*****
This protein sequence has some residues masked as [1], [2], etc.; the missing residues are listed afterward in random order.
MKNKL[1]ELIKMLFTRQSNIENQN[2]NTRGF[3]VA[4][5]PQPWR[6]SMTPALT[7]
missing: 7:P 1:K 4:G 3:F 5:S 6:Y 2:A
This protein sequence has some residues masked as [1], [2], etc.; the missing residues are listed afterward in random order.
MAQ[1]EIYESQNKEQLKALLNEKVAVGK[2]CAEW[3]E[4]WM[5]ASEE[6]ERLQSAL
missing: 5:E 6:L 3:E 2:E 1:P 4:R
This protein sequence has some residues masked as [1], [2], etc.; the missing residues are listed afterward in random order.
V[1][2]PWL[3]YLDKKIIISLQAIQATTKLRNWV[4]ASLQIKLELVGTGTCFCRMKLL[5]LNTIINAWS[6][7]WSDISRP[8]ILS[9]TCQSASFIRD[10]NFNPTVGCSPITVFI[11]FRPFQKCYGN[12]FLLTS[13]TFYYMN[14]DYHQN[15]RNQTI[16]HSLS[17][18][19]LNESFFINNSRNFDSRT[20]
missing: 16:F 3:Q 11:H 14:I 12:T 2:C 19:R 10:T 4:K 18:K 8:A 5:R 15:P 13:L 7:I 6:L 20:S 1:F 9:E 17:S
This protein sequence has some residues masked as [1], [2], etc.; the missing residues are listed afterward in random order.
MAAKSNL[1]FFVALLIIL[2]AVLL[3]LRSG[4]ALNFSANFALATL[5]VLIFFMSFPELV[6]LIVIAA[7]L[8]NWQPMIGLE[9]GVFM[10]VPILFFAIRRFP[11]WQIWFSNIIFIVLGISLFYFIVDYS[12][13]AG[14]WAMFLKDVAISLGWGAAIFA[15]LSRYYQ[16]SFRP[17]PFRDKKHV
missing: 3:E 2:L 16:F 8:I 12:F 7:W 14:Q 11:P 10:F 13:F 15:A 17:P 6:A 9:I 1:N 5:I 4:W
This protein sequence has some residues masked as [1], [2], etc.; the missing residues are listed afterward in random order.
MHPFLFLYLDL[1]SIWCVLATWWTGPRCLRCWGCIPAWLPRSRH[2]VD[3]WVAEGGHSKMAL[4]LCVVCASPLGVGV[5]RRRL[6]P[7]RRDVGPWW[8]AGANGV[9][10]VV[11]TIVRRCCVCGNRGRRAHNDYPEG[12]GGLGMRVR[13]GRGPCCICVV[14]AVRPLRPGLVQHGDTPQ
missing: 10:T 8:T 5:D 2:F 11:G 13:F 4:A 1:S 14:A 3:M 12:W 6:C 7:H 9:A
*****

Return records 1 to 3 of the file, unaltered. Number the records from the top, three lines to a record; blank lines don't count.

This protein sequence has some residues masked as [1], [2], etc.; the missing residues are listed afterward in random order.
MKNKL[1]ELIKMLFTRQSNIENQN[2]NTRGF[3]VA[4][5]PQPWR[6]SMTPALT[7]
missing: 7:P 1:K 4:G 3:F 5:S 6:Y 2:A
This protein sequence has some residues masked as [1], [2], etc.; the missing residues are listed afterward in random order.
MAQ[1]EIYESQNKEQLKALLNEKVAVGK[2]CAEW[3]E[4]WM[5]ASEE[6]ERLQSAL
missing: 5:E 6:L 3:E 2:E 1:P 4:R
This protein sequence has some residues masked as [1], [2], etc.; the missing residues are listed afterward in random order.
V[1][2]PWL[3]YLDKKIIISLQAIQATTKLRNWV[4]ASLQIKLELVGTGTCFCRMKLL[5]LNTIINAWS[6][7]WSDISRP[8]ILS[9]TCQSASFIRD[10]NFNPTVGCSPITVFI[11]FRPFQKCYGN[12]FLLTS[13]TFYYMN[14]DYHQN[15]RNQTI[16]HSLS[17][18][19]LNESFFINNSRNFDSRT[20]
missing: 16:F 3:Q 11:H 14:I 12:T 2:C 19:R 10:T 4:K 18:K 8:A 5:R 15:P 13:L 7:I 6:L 20:S 1:F 9:E 17:S